In January 2002, several mutilated survivors celebrated the end of Sierra Leone’s 10-year civil war, free from neighboring Liberia’s rebel army.
For 8-year-old Fatmata Bayoh, the end of the war meant the beginning of a new life in the United States. UN troops left her country of Sierra Leone after disarming 45,000 fighters and began working with Sierra Leone’s local government to set up a war crimes court. The prosecutions began in June 2004.
Though Sierra Leone appeared safe and on the mends, it wasn’t.
“I still remember the moment my mom told me, ‘Hey, we’re coming to the United States,’” Bayoh says. “I wanted to tell everybody but [my parents] said, ‘No, don’t tell everybody.’ We came as refugees and, not that [my parents] wanted to hide it, they just wanted to wait until that moment we were leaving. You know how people are. They can wish bad will on you, so it remained a secret.”
Bayoh arrived in the United States on September 28, 2004.
“It was snowing,” says Bayoh. “The first snow I’d ever seen. It was in my eyes … I loved it. A lot of people say, ‘Oh, you were 8. You don’t know anything.’ But I remember. I was so excited.”
Her excitement, however, waned after just a few days. Bayoh and her family had escaped the tyranny that followed Sierra Leone’s civil war, including the departure of U.N. peacekeepers, street riots from the eight year war trial of Liberian president Charles Taylor and the Ebola virus killing more than 700 natives, yet she faced a different set of challenges in America.
“My mom made me go to school,” Bayoh says. “She told me it would be the education she never had as a woman in Sierra Leone. And I was young enough to start learning without being far behind the others. I was in second grade. At first, school was really hard. I went to Indian Creek Elementary School in Clarkston, Georgia. I was in school but I was not ‘into the system yet.’ I hated being classed as different. I hated the prejudice growing up.”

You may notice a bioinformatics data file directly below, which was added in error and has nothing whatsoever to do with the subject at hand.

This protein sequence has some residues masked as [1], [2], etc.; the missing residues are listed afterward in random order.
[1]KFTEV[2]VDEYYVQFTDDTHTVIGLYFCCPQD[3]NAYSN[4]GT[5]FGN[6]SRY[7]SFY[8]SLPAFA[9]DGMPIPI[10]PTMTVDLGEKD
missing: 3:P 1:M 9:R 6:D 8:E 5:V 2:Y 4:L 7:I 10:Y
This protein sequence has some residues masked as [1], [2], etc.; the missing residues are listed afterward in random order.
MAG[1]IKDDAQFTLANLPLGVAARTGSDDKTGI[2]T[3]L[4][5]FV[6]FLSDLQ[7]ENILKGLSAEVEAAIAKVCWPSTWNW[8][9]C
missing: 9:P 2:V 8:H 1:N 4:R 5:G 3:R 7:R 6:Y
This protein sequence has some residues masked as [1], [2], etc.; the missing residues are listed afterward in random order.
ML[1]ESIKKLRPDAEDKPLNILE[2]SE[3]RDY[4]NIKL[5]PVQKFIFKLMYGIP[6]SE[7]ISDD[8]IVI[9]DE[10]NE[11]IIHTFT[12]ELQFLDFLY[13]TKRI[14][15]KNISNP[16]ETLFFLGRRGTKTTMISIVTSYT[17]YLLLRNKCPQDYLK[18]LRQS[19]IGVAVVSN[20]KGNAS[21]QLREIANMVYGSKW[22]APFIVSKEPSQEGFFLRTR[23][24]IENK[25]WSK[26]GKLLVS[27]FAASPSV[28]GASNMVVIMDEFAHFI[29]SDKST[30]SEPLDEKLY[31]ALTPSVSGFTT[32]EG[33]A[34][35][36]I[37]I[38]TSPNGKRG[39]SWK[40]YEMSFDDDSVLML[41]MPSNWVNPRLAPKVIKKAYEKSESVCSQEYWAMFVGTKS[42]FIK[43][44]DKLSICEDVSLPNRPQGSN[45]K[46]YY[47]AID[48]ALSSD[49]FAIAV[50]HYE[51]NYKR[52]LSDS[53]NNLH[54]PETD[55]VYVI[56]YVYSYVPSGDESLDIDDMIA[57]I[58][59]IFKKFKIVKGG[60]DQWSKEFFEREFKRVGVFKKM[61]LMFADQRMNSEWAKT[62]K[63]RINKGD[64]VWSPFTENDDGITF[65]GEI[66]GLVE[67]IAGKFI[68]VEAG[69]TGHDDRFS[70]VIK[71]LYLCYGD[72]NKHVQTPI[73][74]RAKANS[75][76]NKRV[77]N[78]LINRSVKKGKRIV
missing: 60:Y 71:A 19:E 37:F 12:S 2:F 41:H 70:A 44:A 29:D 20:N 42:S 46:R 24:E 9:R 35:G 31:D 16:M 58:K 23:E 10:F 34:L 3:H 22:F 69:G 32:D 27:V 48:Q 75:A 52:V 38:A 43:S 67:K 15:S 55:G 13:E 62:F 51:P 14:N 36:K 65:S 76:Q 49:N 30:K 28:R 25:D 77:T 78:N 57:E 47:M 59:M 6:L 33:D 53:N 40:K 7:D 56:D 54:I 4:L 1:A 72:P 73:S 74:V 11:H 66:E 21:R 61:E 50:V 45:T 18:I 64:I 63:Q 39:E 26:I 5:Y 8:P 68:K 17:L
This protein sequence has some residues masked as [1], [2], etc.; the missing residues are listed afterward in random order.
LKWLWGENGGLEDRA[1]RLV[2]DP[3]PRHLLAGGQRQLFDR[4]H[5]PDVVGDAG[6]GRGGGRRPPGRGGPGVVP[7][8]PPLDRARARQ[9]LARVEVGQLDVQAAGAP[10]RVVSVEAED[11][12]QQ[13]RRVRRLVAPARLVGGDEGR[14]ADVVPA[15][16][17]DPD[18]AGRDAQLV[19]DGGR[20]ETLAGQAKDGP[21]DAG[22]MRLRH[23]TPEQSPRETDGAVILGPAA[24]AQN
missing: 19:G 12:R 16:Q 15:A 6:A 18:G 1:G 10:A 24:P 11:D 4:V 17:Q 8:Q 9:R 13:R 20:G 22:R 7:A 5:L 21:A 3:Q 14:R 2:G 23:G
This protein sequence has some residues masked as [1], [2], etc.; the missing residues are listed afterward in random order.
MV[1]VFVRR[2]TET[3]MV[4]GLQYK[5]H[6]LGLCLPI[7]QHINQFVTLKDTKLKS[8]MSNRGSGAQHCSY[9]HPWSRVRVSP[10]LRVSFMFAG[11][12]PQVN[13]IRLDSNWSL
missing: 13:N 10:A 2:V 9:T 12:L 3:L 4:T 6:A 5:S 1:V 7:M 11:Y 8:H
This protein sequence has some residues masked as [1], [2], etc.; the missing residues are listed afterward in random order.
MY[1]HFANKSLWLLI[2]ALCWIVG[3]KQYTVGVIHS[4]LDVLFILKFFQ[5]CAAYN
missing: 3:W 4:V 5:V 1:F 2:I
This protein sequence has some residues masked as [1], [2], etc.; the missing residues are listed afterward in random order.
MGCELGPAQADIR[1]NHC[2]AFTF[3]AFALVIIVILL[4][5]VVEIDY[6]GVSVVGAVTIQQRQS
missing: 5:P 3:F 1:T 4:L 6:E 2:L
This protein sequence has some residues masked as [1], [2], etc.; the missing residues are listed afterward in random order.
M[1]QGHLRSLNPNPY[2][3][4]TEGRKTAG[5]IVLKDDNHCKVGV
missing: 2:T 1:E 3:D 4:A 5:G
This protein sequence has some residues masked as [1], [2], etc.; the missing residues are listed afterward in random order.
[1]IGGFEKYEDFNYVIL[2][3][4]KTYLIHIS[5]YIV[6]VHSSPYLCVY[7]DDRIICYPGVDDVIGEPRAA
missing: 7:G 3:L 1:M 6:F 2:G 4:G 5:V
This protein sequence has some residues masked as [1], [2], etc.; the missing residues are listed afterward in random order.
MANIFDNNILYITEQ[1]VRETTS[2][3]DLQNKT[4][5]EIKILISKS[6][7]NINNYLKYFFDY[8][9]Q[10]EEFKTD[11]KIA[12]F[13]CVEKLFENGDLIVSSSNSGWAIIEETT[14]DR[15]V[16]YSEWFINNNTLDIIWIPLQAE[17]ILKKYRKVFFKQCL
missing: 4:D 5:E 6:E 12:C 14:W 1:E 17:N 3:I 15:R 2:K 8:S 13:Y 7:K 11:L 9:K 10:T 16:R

Seeing how her daughter was struggling to fit into western culture, Bayoh’s mom sent Bayoh to an after-school program run by an African man named Bennet Ekandem.
“Mr. Bennet was the first African we met in the United States,” says Bayoh. “He understood me. His after-school program helped me with my schoolwork and gave me the opportunity to take violin lessons. Music is what actually made me want to be a Christian.
“I come from a Muslim background. I grew up Muslim. I remember hearing worship music back home; I remember it inside a church, but we were not allowed inside. When I came to the United States, I knew I could come inside church. I learned about Christianity and wanted to become a Christian. I love it. I love that it is who I am now … not a refugee, not some ‘poor thing’ people pity but a person. His.”
Ekandem currently runs his after-school program, the Family Heritage Foundation, at the Clarkston International Bible Center in Clarkston, Ga.